Ultrasound scanning allows the use of ultrasound to “see” internal structures, while gamma-ray imaging can provide information on the metabolism of radiotracers injected into the patient’s body. Now, researchers from the Institute of Particle Physics have developed a prototype that combines these two technologies to improve the accuracy of biopsy and personalize the treatment of any type of cancer.
Scientist from Institute of Particle Physics (International Finance Corporation, The hybrid center of CSIC and the University of Valencia) has achieved Guided biopsy It can be directly applied to any type of cancer that requires biopsy and ultrasound examination in real time.
Cancer tumors are not homogeneous, but have heterogeneity and larger aggressive areas. Therefore, in order to perform effective processing, samples must be collected in the most representative area.
The device can guide the biopsy needle to the area with the greatest tumor activity. Combine gamma imaging with ultrasoundIn other words, it adds the metabolic information provided by the former from the radioactive tracer injected into the patient with the morphological data provided by the ultrasound or ultrasound machine.
As mentioned before Luis CaballeroThe IFIC scientist in charge of the study said: “Currently, the only way to obtain this metabolic information is to inject the patient Radioactive tracerIt is a substance with radioactive isotopes that emits gamma rays when it decays.”
This radioisotope attached to glucose is mainly absorbed by cancer cells because its high replication rate requires high energy consumption. Fundamentally speaking, they are extracted from glucose.
Therefore, “images of the distribution of radiotracers obtained from gamma rays provide information about activity within the tumor,” Cavallero said.Integrate this Metabolism into morphological informationThe results provided by ultrasound used to guide breast cancer biopsy will allow samples to be taken from the most active areas of the tumor, thus improving the accuracy of the process and personalizing the patient’s treatment.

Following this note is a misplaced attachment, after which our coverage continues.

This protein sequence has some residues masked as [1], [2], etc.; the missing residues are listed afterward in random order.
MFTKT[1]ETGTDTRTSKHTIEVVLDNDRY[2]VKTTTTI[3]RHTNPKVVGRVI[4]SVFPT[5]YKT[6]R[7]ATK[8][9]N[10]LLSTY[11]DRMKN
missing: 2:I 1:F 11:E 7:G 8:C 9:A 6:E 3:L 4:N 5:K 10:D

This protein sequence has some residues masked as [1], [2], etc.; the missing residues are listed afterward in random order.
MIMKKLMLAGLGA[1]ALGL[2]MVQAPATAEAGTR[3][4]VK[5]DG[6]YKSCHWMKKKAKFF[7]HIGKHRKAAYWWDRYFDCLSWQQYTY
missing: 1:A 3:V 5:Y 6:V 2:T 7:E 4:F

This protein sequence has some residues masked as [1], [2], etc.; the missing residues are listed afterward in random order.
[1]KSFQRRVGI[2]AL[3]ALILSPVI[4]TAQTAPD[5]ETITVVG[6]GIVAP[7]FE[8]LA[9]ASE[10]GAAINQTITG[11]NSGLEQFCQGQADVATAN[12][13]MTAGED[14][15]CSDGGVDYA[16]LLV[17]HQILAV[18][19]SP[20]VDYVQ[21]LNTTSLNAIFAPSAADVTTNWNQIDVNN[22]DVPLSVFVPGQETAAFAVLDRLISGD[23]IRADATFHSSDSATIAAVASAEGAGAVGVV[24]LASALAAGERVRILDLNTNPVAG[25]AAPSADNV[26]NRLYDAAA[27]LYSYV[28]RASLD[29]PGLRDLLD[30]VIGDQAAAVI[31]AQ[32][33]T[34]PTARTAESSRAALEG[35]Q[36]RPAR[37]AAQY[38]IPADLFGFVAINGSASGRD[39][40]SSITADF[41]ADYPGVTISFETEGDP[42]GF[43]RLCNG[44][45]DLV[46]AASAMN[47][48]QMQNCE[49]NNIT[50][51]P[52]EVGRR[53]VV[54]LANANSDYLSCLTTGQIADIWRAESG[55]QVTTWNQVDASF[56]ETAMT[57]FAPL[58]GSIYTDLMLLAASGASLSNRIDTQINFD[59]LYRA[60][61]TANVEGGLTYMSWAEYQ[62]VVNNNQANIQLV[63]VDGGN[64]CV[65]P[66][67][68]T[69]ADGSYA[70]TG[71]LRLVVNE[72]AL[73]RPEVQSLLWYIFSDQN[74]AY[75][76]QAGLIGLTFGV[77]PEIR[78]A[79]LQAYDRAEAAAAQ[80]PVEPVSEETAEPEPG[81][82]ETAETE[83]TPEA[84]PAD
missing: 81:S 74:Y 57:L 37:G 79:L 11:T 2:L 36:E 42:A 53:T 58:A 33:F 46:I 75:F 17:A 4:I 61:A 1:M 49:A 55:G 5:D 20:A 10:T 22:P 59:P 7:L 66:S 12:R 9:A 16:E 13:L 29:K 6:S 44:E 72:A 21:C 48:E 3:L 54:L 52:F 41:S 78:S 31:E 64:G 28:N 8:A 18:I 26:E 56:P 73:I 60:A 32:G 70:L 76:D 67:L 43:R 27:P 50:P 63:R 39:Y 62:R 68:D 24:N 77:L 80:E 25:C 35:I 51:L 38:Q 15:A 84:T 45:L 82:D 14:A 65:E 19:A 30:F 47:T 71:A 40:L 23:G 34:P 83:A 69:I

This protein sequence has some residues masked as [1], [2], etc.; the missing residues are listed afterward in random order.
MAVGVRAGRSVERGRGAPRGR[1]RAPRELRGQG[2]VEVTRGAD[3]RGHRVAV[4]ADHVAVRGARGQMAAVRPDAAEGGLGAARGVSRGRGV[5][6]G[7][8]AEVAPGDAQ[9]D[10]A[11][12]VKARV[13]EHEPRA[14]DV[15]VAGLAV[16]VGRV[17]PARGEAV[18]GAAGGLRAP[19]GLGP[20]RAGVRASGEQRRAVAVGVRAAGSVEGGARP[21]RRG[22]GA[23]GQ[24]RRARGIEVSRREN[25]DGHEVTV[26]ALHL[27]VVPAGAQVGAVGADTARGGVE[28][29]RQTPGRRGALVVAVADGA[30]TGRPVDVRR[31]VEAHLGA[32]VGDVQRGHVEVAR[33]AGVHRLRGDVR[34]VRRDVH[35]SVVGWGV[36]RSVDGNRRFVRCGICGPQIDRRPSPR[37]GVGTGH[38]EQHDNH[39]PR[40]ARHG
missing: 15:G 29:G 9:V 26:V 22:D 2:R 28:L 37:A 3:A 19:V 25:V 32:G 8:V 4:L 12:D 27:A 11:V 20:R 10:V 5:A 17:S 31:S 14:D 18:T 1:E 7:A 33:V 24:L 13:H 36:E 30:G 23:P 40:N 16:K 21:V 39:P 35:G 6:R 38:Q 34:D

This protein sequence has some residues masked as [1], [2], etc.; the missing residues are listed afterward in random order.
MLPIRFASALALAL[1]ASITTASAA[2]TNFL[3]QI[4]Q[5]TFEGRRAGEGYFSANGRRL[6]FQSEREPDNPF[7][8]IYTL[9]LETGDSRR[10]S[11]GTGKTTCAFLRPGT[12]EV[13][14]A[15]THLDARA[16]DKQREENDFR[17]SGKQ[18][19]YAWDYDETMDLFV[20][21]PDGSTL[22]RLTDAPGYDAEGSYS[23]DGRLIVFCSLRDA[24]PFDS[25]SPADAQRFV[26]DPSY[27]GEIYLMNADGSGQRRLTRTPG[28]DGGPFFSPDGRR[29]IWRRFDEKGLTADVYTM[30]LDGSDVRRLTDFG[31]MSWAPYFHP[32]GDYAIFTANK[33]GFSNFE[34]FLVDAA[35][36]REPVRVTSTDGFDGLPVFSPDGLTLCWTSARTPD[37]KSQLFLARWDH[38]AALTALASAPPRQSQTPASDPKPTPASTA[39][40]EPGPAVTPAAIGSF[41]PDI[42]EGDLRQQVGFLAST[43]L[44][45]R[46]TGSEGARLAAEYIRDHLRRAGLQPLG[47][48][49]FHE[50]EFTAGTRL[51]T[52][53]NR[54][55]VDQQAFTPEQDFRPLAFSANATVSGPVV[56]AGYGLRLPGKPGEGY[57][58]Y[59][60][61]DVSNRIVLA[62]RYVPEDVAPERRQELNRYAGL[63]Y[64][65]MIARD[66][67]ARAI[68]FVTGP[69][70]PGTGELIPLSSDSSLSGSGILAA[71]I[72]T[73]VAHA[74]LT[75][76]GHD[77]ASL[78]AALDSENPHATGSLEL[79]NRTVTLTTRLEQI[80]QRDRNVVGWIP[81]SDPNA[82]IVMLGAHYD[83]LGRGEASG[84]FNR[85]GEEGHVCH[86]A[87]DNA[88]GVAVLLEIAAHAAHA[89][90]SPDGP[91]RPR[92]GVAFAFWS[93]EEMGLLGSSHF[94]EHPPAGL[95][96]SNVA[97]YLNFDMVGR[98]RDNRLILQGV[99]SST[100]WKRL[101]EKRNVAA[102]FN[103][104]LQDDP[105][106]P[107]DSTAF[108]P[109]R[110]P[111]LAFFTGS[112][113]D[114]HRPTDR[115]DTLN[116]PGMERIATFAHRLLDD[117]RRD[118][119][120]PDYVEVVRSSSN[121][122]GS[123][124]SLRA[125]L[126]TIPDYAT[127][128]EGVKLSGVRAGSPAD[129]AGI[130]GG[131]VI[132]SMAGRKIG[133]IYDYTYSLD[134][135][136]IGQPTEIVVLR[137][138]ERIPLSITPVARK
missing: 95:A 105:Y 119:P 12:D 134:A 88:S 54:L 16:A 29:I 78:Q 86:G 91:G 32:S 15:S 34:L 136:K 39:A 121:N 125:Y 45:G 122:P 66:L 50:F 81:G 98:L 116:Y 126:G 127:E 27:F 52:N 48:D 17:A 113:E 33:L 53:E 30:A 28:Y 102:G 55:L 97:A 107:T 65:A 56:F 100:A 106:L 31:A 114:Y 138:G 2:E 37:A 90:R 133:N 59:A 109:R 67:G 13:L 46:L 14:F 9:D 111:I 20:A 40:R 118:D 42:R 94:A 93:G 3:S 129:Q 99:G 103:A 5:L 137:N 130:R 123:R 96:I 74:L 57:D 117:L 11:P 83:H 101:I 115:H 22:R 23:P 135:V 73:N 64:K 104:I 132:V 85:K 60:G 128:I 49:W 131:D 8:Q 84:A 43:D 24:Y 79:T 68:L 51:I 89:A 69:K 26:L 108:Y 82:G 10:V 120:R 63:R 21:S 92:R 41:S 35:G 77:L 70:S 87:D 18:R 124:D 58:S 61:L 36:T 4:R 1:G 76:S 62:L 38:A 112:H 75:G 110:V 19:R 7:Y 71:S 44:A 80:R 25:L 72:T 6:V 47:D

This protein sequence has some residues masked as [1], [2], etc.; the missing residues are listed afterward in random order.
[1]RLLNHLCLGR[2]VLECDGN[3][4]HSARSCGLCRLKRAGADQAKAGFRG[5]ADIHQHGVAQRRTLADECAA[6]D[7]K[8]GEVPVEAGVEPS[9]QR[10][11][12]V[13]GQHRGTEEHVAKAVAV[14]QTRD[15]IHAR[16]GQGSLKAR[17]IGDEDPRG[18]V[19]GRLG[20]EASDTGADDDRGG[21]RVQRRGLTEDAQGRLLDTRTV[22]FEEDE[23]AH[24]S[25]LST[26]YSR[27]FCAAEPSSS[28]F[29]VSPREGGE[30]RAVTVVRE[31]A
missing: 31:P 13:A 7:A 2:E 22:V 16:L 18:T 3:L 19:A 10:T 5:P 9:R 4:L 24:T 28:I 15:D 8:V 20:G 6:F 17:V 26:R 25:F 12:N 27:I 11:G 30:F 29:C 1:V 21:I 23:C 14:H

“There is no such system on the market. Three advantages“Because of its accuracy, it can be personalized for cancer treatment, reducing the number of biopsies, and its design allows it to adapt to different current ultrasound systems, thus reducing costs and helping to insert it into the market.” Researcher .
The types of companies that may be interested in this patent are companies that have commercialized ultrasound systems and want to incorporate this molecular imaging technology, and companies that are committed to molecular imaging in the nuclear medicine field.
The equipment already has an international PCT (Patent Cooperation Treaty) application, which has entered the national phase of the United States, Japan and Australia. “The goal is to license technology or establish a company get rid of And become the promoter of the equipment,” Caballero pointed out, his team received financial support from the University of Valencia and General Valesiana.
In addition to its application in biopsy guidance, this technique also opens up new perspectives for techniques used in surgery. Nuclear medicine For example, in a recent technique that greatly improves the prognosis, the technique involves inserting radioactive seeds into sentinel lymph nodes to label the ganglia themselves for identification after neoadjuvant chemotherapy.
“This technology can be executed and controlled by the gamma image provided by our system, because it is possible to supervise the deposition of seeds and to ensure that they are deposited in the outpost node instead of another node,” the investigator concluded.